Me Too movement founder talks activism and empowerment at Rutgers

BY Michael Hill, Correspondent |

A long line of Rutgers students and faculty gathered at the College Avenue campus to hear Tarana Burke tell her truth.

Burke founded the Me Too movement a decade ago before she panicked at the birth of #MeToo last October. She said when she got over thinking someone was trying to erase her from history, she embraced #MeToo as it, Hollywood and Time Magazine acknowledged that long before last fall’s wave of sexual harassment reports began knocking the powerful from power. Burke had been listening to, comforting and empowering girls and women.

“And my heart really felt like it was breaking,” said Burke.

Burke chuckled when she said Donald Trump was the object of her earliest activism in the 1980s Central Park jogger case. Trump called the five accused teens “animals” before DNA evidence later exonerated the teens.

“We had a little, tiny article in the paper called Amsterdam News, which is an old black paper in New York, but let me tell you, it might as well have been the front page of The New York Times because we were so excited. And that was the start of me really feeling like an organizer. I felt at that moment that this is the thing I want to do for the rest of my life,” said Burke.

And Burke did — getting trained in how to organize and working with youth, while trying to ignore a widespread truth that had even made her a survivor of sexual assault.

“But, what was actually happening is that I was grappling with my own survivorship,” she said.

A “culture of silence … protects perpetrators at the cost of their victims.” That’s what New Jersey Attorney General Gubir Grewal wrote as he joined other states in asking Congress to ban companies from requiring arbitration for on the job sexual harassment.

Arbitration with “decision makers … not trained as judges, are not qualified to act as courts of law,” Gubir continued. “Victims should be able to choose our court system as the venue for their complaints, not be forced into a secrecy-veiled arbitration process.”

One longtime Rutgers University employment professor, Alan Hyde, says the arbitration system is not favorable to employees.

“The record is much clearer now than it was a few years ago. They’re not good deals for employees. They’re good deals for employers. Employees do very poorly in the arbitration system. They rarely recover. When they recover it’s a fraction of what they would recover in court,” said Hyde.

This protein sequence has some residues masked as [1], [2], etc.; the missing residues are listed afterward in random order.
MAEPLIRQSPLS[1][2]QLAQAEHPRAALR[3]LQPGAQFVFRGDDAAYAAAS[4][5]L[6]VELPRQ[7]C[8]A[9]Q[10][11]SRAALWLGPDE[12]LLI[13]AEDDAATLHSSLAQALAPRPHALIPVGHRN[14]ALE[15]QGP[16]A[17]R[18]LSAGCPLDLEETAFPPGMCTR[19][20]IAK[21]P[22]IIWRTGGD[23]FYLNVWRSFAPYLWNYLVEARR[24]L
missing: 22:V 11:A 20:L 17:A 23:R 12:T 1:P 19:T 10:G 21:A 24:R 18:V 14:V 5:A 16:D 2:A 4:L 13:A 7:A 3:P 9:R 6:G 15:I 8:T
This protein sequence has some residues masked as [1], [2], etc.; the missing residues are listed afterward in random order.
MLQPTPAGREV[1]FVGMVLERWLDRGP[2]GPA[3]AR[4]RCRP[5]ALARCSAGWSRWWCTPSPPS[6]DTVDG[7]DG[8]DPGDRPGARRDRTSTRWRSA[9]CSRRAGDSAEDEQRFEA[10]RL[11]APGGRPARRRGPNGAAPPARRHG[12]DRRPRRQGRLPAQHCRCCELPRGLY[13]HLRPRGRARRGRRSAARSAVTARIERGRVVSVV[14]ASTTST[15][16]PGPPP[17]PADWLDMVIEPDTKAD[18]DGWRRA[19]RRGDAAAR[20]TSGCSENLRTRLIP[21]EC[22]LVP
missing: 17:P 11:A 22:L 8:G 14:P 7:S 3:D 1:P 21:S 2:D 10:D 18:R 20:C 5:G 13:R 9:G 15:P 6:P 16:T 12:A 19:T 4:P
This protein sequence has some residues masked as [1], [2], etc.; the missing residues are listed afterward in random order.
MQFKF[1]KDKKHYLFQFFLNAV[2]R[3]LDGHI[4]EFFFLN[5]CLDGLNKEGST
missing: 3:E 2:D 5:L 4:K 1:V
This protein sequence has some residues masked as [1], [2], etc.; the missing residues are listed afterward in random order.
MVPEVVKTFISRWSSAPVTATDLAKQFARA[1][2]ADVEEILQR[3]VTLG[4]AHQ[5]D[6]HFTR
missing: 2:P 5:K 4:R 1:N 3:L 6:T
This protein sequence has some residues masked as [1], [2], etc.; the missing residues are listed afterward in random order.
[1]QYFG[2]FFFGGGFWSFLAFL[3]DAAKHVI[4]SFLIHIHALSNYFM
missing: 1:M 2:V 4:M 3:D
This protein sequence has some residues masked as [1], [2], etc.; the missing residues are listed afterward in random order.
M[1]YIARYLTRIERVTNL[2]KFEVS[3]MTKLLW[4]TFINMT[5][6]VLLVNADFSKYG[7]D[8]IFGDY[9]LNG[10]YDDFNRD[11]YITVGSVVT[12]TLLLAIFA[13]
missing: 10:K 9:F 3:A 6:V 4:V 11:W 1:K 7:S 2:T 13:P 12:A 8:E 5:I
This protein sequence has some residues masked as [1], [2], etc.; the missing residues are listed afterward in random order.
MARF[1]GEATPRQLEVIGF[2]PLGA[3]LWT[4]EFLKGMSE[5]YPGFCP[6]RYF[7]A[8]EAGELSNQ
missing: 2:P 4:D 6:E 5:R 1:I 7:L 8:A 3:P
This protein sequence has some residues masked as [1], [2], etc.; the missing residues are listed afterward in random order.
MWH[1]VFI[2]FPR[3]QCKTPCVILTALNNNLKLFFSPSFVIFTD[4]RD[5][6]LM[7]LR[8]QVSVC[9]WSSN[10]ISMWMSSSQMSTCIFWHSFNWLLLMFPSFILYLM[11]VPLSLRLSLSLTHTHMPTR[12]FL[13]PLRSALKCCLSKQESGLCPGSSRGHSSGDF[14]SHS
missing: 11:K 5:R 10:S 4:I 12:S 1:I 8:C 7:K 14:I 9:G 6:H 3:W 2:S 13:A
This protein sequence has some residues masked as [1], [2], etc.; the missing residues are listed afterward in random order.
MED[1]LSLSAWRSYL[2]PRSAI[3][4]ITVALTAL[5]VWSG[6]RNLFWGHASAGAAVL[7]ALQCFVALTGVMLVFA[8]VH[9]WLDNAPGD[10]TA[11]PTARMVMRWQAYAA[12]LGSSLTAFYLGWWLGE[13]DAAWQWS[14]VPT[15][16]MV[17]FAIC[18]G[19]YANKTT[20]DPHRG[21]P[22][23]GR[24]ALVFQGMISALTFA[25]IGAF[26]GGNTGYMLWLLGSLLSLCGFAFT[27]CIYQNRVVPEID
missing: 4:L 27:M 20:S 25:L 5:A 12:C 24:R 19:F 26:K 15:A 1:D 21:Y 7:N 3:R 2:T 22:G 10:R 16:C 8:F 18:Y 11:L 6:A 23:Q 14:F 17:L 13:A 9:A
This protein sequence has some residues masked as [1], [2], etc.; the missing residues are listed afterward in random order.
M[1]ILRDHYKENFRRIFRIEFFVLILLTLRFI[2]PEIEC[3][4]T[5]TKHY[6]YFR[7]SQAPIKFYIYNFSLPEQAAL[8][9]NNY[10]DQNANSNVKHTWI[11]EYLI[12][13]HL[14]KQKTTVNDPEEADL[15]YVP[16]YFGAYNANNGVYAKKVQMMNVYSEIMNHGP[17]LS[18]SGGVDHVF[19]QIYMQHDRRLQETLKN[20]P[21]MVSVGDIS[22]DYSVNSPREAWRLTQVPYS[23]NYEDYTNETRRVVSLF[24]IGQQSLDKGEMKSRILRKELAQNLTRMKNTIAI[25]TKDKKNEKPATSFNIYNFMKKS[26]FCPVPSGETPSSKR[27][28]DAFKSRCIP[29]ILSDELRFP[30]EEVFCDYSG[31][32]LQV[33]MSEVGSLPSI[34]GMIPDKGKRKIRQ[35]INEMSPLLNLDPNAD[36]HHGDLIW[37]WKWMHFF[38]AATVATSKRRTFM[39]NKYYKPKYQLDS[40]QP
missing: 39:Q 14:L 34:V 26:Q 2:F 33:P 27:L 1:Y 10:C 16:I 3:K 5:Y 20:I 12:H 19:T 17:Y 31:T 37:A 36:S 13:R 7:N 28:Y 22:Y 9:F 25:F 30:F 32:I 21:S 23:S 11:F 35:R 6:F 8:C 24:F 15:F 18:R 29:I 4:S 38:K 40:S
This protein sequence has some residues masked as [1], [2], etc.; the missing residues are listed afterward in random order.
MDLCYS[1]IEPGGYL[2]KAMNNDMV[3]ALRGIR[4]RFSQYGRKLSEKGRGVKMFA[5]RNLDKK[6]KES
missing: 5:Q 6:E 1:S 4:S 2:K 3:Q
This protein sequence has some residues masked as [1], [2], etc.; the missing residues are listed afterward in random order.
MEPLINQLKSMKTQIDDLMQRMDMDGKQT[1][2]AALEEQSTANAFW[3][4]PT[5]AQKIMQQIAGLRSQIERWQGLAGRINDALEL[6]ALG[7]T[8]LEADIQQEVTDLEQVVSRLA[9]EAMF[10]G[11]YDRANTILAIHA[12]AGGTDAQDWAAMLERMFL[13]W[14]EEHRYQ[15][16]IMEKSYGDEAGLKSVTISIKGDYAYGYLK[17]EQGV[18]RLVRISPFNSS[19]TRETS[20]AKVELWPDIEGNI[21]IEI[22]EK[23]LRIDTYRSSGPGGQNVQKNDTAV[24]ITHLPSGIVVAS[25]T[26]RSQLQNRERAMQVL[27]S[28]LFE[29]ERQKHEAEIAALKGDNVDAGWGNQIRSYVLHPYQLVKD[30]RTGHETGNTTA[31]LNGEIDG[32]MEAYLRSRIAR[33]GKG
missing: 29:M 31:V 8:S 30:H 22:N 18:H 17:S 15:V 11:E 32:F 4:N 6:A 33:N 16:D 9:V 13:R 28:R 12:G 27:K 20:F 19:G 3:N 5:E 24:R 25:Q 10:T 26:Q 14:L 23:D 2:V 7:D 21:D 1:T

Hyde says that payout fraction equals 7 percent. Hyde doubts this Congress would stop companies from requiring workers to sign arbitration clauses to get hired. But, he says, it could lead to less secrecy and outcomes more favorable to sexual harassment victims if they had the option of taking disputes to state court.

“It’s hard to get a lawyer, the instances of recovery are less, the amounts recovered are quite a bit less, the arbitrator might give you back wages but the arbitrator is not going to give you punitive or exemplary damages. The arbitrator usually is not empowered to give you attorney’s fees. Arbitrators are disproportionately former management lawyers, white and older,” said Hyde.

In New York, state Attorney General Eric Schneiderman is suing The Weinstein Company. The lawsuit has a laundry list of bombshell claims that the company and some of its employees “enabled” ousted movie mogul Harvey Weinstein’s alleged sexual misconduct.

“Whenever there is sexual abuse or harassment or discrimination, the individual perpetrator may face liability, but the corporate entity has a legal duty to protect employees. So, if you see a complaint against any corporation or against a government entity, the individual perpetrator’s name but the corporate entity or the government entity also has liability. So, what we’re talking about is a pervasive corporate culture that enabled, encouraged, and sustained years of abusive conduct that should have been shut down by any corporate officers with any sense of integrity,” said Schneiderman.

Patricia Teffenhart leads the New Jersey Coalition Against Sexual Assault.

“We’re in the middle of a culture shift,” she said. “The fact that, not just the individuals who are committing these acts of violence are being held accountable, but the very institutions that have protected them for so long are also now being put on notice. It’s strong day for survivors,” she said.

While most of the prominent people who’ve acknowledged their misconduct are men, Burke says Me Too is not about taking down powerful men. It’s not a witch hunt, it’s about victims seeking accountability for misdeeds that have scarred them and left them needing help.

U.S. Supreme Court Associate Justice Ruth Bader Ginsburg says #MeToo is too widespread for a serious backlash.

“My hope is, not just that it’s here to stay, but that it is as effective for the woman who works in a hotel as a maid as it for Hollywood stars,” said Ginsburg.